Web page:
When Laura Waters hiked the entire length of New Zealand not only did she discover that she’s one bad-ass woman (our words, not hers), but she also learnt about the power of the wilderness. She had escaped the pressures of city living and those pesky expectations of others and felt free. Now, three years later, she’s again craving isolation and challenge, and this time it’s the Bibbulmun Track, in Western Australia, that’s caught her attention. She will be hiking 1000 km from the Perth Hills to Albany – a solo journey she expects to take between six to eight weeks. Ahead of her departure, The Adventure Journal chats to Laura about the joys of being “on the trail” and what it takes to get her there.
The Journal: What are you looking forward to the most?
Laura: I can’t wait to get back out in nature where it’s peaceful. A lot of this trail is far from any civilisation. The first section is 12 days long and there’s no civilisation in the middle of that, so that’s what I really like – just getting away from everything. It is a well-known trail; well set up for hikers (with) three-sided shelters, water tanks and toilets a day’s hike apart, so that’s all you need as a hiker. To have that sorted takes a lot of the headache away and you can just enjoy the ride, enjoy the scenery.
The Journal: What practical measures do you need to take for this kind of trip? What are you packing, doing about food and are you carrying a tent?
Laura: There are sleeping shelters where you can just roll out your mattress but if they’re full it’s good to have a tent and also it’s much warmer in a tent and I won’t get creepy crawlies running over my face in the night. So I will be carrying a tent… a one-man, one-kilo tent… sleeping mattress, sleeping bag, stove, gas, all my food… a little titanium pot and I will be doing some food drops because the trail goes through a town every week on average.
The Journal: Are you trialling freeze-dried food?
Laura: Dehydrated. I have a food dehydrator but it’s quite an art getting it right. With carrots you’ve got to slice them just the right size. They’ve all got to be fairly similar size and then it can take anywhere between six and 12 hours, which is obviously a big range – depends on humidity and the ambient temperature – and if you dry it too much you lose all the nutrients but if you don’t dry it enough you get moisture in there and then the food spoils.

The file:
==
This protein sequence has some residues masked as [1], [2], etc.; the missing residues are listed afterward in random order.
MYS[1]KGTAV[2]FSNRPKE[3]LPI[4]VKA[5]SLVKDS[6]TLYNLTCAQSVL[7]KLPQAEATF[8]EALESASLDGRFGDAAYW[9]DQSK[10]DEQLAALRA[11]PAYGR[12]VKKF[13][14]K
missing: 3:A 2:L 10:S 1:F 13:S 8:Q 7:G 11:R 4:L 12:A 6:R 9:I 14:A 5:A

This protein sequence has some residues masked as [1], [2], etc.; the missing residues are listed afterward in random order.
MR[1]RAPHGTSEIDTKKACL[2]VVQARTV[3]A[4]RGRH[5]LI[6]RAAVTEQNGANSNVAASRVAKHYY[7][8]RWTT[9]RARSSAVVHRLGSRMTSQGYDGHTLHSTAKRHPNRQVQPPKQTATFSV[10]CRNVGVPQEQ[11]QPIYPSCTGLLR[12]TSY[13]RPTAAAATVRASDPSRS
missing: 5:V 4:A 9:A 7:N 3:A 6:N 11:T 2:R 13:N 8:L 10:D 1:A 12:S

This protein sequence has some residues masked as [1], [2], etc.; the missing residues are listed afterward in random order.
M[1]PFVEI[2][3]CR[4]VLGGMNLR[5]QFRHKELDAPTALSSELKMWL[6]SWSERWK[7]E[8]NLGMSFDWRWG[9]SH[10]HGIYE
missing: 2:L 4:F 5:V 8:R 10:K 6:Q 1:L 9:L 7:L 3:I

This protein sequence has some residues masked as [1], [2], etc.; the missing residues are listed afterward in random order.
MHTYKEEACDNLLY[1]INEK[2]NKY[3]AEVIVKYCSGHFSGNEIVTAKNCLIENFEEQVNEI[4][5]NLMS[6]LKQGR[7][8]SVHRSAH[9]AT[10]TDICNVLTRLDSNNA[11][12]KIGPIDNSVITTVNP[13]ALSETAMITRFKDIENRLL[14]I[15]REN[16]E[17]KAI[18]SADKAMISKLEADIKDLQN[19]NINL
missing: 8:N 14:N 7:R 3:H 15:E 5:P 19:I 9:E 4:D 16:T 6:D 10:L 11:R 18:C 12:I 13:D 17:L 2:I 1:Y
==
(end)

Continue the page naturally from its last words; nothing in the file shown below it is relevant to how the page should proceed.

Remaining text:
The Journal: That’s quite technical.
Laura: I know and I don’t want to find that I’ve prepared all of this food and get out into the middle of nowhere and my food’s not okay… so I’ll probably have to mix a bit of dehydrated food with a bit of shop-bought.
“My journey hiking the Te Araroa Trail in New Zealand was a game changer,” Laura Waters.
The Journal: As you’re preparing for this trip, you’ve been writing a book. Can you tell us about it?
Laura: Three years ago I finished hiking the whole length of New Zealand. It took me five months to cover 3000 km over some pretty challenging terrain. It’s pretty slow-going at times and there’s often no definable trail on the ground to follow – a lot of river crossings – so that was very challenging and I’m in the latter stages of working on that book now… it’s about the journey itself, what it’s like to hike that trail (Te Araroa), but also how it changes you, because five months in the wilderness far from anything that reminds you of who you are and what you are really changes your outlook on life.
The Journal: Are you craving that feeling again?
Laura: I am. I totally am. When you spend that long out in the wilderness to then come back to the city where it’s crowded and busy and it’s all about fashion and technology and what you own and what’s happening in the news and rubbish on TV… to strip all that away from your life just makes you feel incredibly light and free. I’ve never been happier than I was with one bag of belongings, one outfit, no make-up, no mirrors. I just feel deliriously happy and light, so I’m looking forward to getting that again.